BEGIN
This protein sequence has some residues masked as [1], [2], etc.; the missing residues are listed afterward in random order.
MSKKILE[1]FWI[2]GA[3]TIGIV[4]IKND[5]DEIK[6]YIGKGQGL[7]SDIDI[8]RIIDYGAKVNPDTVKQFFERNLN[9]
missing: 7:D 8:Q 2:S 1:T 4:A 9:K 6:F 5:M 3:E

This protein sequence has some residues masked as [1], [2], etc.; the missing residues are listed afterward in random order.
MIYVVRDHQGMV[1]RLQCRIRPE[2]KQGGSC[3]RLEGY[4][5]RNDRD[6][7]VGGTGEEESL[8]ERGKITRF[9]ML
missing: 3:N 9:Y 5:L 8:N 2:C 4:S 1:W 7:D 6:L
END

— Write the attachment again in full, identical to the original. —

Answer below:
This protein sequence has some residues masked as [1], [2], etc.; the missing residues are listed afterward in random order.
MSKKILE[1]FWI[2]GA[3]TIGIV[4]IKND[5]DEIK[6]YIGKGQGL[7]SDIDI[8]RIIDYGAKVNPDTVKQFFERNLN[9]
missing: 7:D 8:Q 2:S 1:T 4:A 9:K 6:F 5:M 3:E

This protein sequence has some residues masked as [1], [2], etc.; the missing residues are listed afterward in random order.
MIYVVRDHQGMV[1]RLQCRIRPE[2]KQGGSC[3]RLEGY[4][5]RNDRD[6][7]VGGTGEEESL[8]ERGKITRF[9]ML
missing: 3:N 9:Y 5:L 8:N 2:C 4:S 1:W 7:D 6:L